Delete It: The delete key should become your new best friend. Take joy in each message which you delete because it’s not important enough to obtain your attention. Think of all of the time you’re freeing up for other stuff. Delete, delete, delete. Your ultimate goal should be to delete up to possible.
File It: If you think you might never have to read it or do anything whatsoever with it, but you may want it later for reasons unknown, then save it in one of the folders. However, don’t use it inside your *URGENT or *NOT URGENT folders – these have a different purpose. You may occasionally want to make a brand new folder to save your messages inside an organized fashion.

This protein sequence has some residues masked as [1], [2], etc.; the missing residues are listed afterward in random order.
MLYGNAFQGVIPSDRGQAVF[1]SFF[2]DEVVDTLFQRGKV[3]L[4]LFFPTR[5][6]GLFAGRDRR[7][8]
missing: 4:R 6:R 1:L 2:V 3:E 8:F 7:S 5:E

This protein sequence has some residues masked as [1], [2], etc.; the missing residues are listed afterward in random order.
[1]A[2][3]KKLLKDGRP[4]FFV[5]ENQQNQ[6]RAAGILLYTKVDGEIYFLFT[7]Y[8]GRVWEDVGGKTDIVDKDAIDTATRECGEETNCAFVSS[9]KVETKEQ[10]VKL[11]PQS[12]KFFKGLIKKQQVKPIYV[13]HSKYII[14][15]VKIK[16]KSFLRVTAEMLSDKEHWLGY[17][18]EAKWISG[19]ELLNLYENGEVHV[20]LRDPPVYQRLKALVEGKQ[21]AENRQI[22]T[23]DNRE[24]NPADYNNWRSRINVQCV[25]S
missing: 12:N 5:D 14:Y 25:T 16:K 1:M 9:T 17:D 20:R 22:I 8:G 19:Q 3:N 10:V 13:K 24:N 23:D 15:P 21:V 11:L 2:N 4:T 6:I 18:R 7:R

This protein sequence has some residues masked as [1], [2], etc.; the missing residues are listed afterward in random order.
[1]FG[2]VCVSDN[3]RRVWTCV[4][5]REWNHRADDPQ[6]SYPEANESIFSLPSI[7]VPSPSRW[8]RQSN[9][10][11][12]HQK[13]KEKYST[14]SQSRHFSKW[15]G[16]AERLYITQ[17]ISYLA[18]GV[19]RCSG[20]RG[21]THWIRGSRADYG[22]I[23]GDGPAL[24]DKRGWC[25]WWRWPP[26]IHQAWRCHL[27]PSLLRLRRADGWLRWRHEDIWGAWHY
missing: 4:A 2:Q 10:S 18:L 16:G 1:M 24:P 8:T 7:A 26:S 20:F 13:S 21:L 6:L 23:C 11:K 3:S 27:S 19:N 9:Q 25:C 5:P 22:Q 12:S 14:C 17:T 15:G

Under 2 Minutes – Get It Done: Should it be something you need to read, or something that is you need to read reply to, or something you would like to forward, and it can be done in just 2-minutes, then do it properly then. Then either delete or file your message immediately to get it out of your in-box. If it’s likely to take a lot more than 2 minutes, DON’T Practice It, instead carry out the following:
URGENT or otherwise not URGENT Boxes: In the event the messages needs reading, replying, or forwarding, and you estimate that it will require more than 2-minutes, move it to either your URGENT box or perhaps your NOT URGENT box. The URGENT box ought to be for messages which need action within the next 24-2 days and also the NOT URGENT box is made for the others. Both of these boxes are for important messages only! If something is irrelevant, perhaps you shouldn’t be wasting your time onto it. Perhaps it should be deleted or saved in your folders (apart from the URGENT and NOT URGENT boxes) just in case you need it later. However, if you have trouble breaking your practice of addressing unimportant messages, then you might like to produce a third mail box called “*NOT IMPORTANT”.